In the 6th inning of an Indians vs. Royals game just a few days ago, a 3-year-old boy was hurridly carried up the stairs, out of the stands, and eventually to a local hospital after being nailed by a line drive off the bat of the studly Indians shortstop Francisco Lindor.
Lindor’s comments after the game reflected some of the same thoughts that have been echoed by other players around the league after these incidents happen. “I know it’s all about the fans’ experience of interacting with players and I completely get that. You want to have that interaction with the fans, getting autographs and stuff, but at the end of the day, we want to make sure everybody comes out of this game healthy, and we got to do something about it.”
Baseballs are flying off bats at a historic rate, as well as a historic speed. Giancarlo Stanton, of the Yankees, hit a ball in March 120 mph off of Andrew Cashner. This is about as fast as a Tornado, or even a Skydiver falling towards the earth (I know, weird stats but I was curious to see other things that move at 120 mph). I, as a 26-year-old man, would find it hard to react to a 120 mph small object flying towards me, how is a child supposed to? How can you catch a Tornado?
As more children (and adults) have been struck by liners, teams have countered with new measures to implement netting extending from the dugouts now down to the foul-poles. The White Sox were the first to do it, our local Nationals have now done it, and the expectation is likely every major league team will install this at some point.
The players want it, the teams now want it (though they have dragged their feet a bit), but what do the fans think? Strangely, there has been a backlash.
I’m paying $___ to sit in this section, why should I have to watch through a net?
Just pay attention to the game, stay off your cell phones.
Parents should keep track of their kids better, or don’t let kids sit there at all
Not that many people are being hit, it’s not that big of a deal
I have yet to hear a compelling argument against netting that changes my mind about the subject at all.
If you have been fortunate enough to sit in the section behind home plate you have experienced the net view forever. Is it odd at first? Sure. Do your eyes adjust and eventually, the net makes 0 difference? Absolutely.
As for the phones, sure, people love those tiny Tinder-swiping Instagram-scrolling email-checking mind portals. What is your expectation? We ban phone usage from the parks instead? Restrict it to in-between innings only? How would that be enforced? Should you be paying attention if it is a right-batter and you have seats down the 1st baseline? Of course. But are you going to be locked in on every single pitch of every single at-bat for 3+ hours?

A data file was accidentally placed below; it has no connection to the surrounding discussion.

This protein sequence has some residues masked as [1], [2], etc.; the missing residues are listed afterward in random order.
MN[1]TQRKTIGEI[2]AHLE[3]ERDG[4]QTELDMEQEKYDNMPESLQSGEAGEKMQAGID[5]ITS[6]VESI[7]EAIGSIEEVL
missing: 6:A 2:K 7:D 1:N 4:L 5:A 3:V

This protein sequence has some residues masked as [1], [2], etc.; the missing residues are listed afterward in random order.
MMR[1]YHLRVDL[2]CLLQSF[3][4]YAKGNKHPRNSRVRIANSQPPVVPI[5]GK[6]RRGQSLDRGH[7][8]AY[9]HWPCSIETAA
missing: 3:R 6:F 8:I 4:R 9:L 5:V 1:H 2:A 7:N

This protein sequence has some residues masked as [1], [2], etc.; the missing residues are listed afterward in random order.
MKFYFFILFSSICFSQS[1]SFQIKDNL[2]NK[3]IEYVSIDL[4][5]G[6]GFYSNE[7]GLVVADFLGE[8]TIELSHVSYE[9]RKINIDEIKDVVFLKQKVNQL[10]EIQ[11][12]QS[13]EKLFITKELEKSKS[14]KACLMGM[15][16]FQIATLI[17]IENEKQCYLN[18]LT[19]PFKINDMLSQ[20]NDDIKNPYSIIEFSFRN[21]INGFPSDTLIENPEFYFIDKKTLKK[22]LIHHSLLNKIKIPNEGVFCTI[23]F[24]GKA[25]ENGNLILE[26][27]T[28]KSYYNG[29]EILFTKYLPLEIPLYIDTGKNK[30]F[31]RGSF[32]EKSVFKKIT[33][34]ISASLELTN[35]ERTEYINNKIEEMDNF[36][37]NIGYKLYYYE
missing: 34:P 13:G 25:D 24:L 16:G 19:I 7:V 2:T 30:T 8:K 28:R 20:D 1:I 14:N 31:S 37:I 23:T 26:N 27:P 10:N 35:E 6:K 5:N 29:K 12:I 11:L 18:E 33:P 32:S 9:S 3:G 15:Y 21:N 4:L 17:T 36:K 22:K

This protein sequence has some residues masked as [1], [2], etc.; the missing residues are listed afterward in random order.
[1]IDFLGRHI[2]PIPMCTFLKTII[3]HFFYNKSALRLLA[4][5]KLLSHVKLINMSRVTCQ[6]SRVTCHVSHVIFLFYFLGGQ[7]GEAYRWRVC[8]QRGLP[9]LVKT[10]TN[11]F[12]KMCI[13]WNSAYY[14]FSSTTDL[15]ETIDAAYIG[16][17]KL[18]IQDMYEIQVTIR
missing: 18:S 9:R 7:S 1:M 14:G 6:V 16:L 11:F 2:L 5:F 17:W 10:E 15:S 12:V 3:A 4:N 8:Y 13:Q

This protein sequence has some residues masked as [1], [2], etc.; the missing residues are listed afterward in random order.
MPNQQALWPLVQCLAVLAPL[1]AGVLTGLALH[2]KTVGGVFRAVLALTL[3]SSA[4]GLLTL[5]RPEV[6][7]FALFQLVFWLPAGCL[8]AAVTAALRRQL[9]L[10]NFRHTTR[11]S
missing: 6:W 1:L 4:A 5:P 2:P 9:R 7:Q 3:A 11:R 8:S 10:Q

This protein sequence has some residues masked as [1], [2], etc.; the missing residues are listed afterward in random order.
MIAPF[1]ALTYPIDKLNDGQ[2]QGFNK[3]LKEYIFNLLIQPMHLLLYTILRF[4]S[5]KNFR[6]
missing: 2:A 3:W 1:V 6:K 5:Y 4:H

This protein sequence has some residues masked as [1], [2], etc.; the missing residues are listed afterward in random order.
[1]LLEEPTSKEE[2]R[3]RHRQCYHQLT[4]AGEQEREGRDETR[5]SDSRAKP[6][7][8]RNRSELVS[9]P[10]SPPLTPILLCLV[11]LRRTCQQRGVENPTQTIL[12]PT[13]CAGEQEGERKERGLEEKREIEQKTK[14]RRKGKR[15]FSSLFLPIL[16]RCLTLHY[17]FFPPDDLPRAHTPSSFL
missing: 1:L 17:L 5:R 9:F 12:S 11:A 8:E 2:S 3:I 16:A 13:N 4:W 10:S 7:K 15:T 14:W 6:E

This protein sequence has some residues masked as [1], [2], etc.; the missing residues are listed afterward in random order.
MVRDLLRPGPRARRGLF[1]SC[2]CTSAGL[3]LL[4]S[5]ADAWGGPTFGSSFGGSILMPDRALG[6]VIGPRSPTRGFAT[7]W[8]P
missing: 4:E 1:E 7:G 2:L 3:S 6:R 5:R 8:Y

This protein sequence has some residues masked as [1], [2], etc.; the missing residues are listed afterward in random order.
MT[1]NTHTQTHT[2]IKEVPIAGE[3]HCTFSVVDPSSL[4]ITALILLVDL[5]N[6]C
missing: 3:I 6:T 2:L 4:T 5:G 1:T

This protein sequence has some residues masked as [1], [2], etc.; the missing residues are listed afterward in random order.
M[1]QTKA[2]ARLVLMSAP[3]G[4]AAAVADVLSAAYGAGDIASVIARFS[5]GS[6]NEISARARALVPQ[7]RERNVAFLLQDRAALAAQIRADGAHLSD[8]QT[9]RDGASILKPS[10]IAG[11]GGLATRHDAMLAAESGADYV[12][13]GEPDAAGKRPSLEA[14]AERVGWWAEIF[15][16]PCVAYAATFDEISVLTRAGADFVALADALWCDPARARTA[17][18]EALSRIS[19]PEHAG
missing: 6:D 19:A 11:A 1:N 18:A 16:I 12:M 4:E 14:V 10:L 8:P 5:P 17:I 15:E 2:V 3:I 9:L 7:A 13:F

Let’s be real.
Baseball games are FILLED with distractions. Vendors popping up and down every row, conversations flowing on all sides of you, scoreboards with statistics filling every inch, the phones aren’t the only problem here.
Also, is it the 3-year-olds checking Twitter when the ball comes zinging their way?
Is there a magic number of kids being struck by balls for anti-netters to say, “Okay, we get it, time to put them up”?
The magic number should be ZERO.
Why wait until a fire before installing a fire escape? It HAS happened, and SHOULDN’T happen. This is preventable.
Plus, do we not want children to help the game of baseball grow? If we ban kids from sitting in those sections, the attendance rates will surely drop more than a handful of grumbling anti-netters not showing up.
Look, I get some of the other sides of this. You work hard, you save your money, you spend a s***-ton on expensive seats to see your favorite MLB team play and now you have to deal with this inconvenience. We are too soft as a country they say, what’s next, netting around the entire stadium?
At some point, you have to just accept these changes. NFL bone-breaking hits are getting penalized, concussion protocols are getting stricter, nets are going up, it’s almost as if we want people to be…healthy? Be…okay? What a wild concept.
Call it soft. Call it wussy. Call it whatever you want, this will SAVE lives. Am I exaggerating? A few years ago a woman at Dodger Stadium died after being struck by a foul ball. It was the first foul-ball fatality in 50 years. 2 deaths in 50 years, not a bad ratio right? Do we think it will be another 50 years until the next one? With the juiced balls, and the stronger batters, and the more distractions? Should we really test that theory?
Let’s get a pitching machine cranked up to 120 and see what YOU can do.
My guess is, you won’t stand a chance.